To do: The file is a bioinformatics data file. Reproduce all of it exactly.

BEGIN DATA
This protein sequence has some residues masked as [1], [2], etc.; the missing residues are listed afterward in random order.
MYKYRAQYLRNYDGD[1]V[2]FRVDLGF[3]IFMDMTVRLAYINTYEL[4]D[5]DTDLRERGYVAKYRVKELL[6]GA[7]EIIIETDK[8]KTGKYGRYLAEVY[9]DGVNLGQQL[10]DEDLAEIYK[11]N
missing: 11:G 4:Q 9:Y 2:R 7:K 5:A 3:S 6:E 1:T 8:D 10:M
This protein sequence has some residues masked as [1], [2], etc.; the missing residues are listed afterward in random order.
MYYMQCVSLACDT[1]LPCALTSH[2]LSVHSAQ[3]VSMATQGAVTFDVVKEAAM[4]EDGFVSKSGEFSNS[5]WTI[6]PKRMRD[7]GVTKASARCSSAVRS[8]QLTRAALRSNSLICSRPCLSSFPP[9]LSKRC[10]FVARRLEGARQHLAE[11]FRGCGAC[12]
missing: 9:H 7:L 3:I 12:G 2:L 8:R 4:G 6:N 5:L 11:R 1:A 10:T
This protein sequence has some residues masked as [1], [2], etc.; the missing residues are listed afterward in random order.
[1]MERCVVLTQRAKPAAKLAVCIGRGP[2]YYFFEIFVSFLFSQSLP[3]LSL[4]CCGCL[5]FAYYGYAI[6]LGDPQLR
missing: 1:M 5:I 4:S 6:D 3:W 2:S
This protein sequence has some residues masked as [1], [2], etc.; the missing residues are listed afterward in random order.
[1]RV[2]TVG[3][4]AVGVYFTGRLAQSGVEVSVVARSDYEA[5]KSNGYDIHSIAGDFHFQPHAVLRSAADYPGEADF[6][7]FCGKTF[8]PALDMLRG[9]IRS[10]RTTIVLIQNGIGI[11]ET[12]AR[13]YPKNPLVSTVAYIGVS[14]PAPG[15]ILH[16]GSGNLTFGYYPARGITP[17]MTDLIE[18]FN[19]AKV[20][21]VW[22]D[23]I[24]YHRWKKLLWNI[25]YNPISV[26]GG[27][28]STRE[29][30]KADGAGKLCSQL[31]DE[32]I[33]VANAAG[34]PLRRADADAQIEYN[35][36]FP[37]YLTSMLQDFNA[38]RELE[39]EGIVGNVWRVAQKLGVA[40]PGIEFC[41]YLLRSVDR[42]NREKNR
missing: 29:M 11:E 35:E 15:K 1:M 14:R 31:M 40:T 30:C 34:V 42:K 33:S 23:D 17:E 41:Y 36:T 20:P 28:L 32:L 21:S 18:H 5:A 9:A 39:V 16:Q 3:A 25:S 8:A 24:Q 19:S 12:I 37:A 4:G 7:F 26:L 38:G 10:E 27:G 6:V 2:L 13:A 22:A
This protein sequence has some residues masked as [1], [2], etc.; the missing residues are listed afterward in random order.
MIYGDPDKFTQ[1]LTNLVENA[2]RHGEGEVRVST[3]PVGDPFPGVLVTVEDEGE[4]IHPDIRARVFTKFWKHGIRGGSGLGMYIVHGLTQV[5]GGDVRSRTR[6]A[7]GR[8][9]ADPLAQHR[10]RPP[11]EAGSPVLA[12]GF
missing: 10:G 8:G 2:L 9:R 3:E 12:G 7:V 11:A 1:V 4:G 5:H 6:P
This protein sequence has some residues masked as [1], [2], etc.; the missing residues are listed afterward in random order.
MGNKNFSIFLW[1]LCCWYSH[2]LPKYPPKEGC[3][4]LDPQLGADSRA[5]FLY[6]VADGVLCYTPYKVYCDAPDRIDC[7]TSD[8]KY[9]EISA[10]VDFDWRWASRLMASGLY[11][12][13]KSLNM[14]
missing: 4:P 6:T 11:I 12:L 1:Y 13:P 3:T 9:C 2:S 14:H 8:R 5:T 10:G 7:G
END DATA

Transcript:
This protein sequence has some residues masked as [1], [2], etc.; the missing residues are listed afterward in random order.
MYKYRAQYLRNYDGD[1]V[2]FRVDLGF[3]IFMDMTVRLAYINTYEL[4]D[5]DTDLRERGYVAKYRVKELL[6]GA[7]EIIIETDK[8]KTGKYGRYLAEVY[9]DGVNLGQQL[10]DEDLAEIYK[11]N
missing: 11:G 4:Q 9:Y 2:R 7:K 5:A 3:S 6:E 1:T 8:D 10:M
This protein sequence has some residues masked as [1], [2], etc.; the missing residues are listed afterward in random order.
MYYMQCVSLACDT[1]LPCALTSH[2]LSVHSAQ[3]VSMATQGAVTFDVVKEAAM[4]EDGFVSKSGEFSNS[5]WTI[6]PKRMRD[7]GVTKASARCSSAVRS[8]QLTRAALRSNSLICSRPCLSSFPP[9]LSKRC[10]FVARRLEGARQHLAE[11]FRGCGAC[12]
missing: 9:H 7:L 3:I 12:G 2:L 8:R 4:G 6:N 5:L 11:R 1:A 10:T
This protein sequence has some residues masked as [1], [2], etc.; the missing residues are listed afterward in random order.
[1]MERCVVLTQRAKPAAKLAVCIGRGP[2]YYFFEIFVSFLFSQSLP[3]LSL[4]CCGCL[5]FAYYGYAI[6]LGDPQLR
missing: 1:M 5:I 4:S 6:D 3:W 2:S
This protein sequence has some residues masked as [1], [2], etc.; the missing residues are listed afterward in random order.
[1]RV[2]TVG[3][4]AVGVYFTGRLAQSGVEVSVVARSDYEA[5]KSNGYDIHSIAGDFHFQPHAVLRSAADYPGEADF[6][7]FCGKTF[8]PALDMLRG[9]IRS[10]RTTIVLIQNGIGI[11]ET[12]AR[13]YPKNPLVSTVAYIGVS[14]PAPG[15]ILH[16]GSGNLTFGYYPARGITP[17]MTDLIE[18]FN[19]AKV[20][21]VW[22]D[23]I[24]YHRWKKLLWNI[25]YNPISV[26]GG[27][28]STRE[29][30]KADGAGKLCSQL[31]DE[32]I[33]VANAAG[34]PLRRADADAQIEYN[35][36]FP[37]YLTSMLQDFNA[38]RELE[39]EGIVGNVWRVAQKLGVA[40]PGIEFC[41]YLLRSVDR[42]NREKNR
missing: 29:M 11:E 35:E 15:K 1:M 14:R 31:M 40:T 30:C 34:V 42:K 33:S 23:D 17:E 41:Y 36:T 20:P 28:L 32:L 21:S 18:H 5:A 9:A 39:V 16:Q 3:A 25:S 8:A 24:Q 19:S 12:I 37:A 4:G 7:F 26:L 38:G 10:E 27:G 6:V 2:L 13:A 22:A
This protein sequence has some residues masked as [1], [2], etc.; the missing residues are listed afterward in random order.
MIYGDPDKFTQ[1]LTNLVENA[2]RHGEGEVRVST[3]PVGDPFPGVLVTVEDEGE[4]IHPDIRARVFTKFWKHGIRGGSGLGMYIVHGLTQV[5]GGDVRSRTR[6]A[7]GR[8][9]ADPLAQHR[10]RPP[11]EAGSPVLA[12]GF
missing: 10:G 8:G 2:L 9:R 3:E 12:G 7:V 11:A 1:V 4:G 5:H 6:P
This protein sequence has some residues masked as [1], [2], etc.; the missing residues are listed afterward in random order.
MGNKNFSIFLW[1]LCCWYSH[2]LPKYPPKEGC[3][4]LDPQLGADSRA[5]FLY[6]VADGVLCYTPYKVYCDAPDRIDC[7]TSD[8]KY[9]EISA[10]VDFDWRWASRLMASGLY[11][12][13]KSLNM[14]
missing: 4:P 6:T 11:I 12:L 1:Y 13:P 3:T 9:C 2:S 14:H 8:R 5:T 10:G 7:G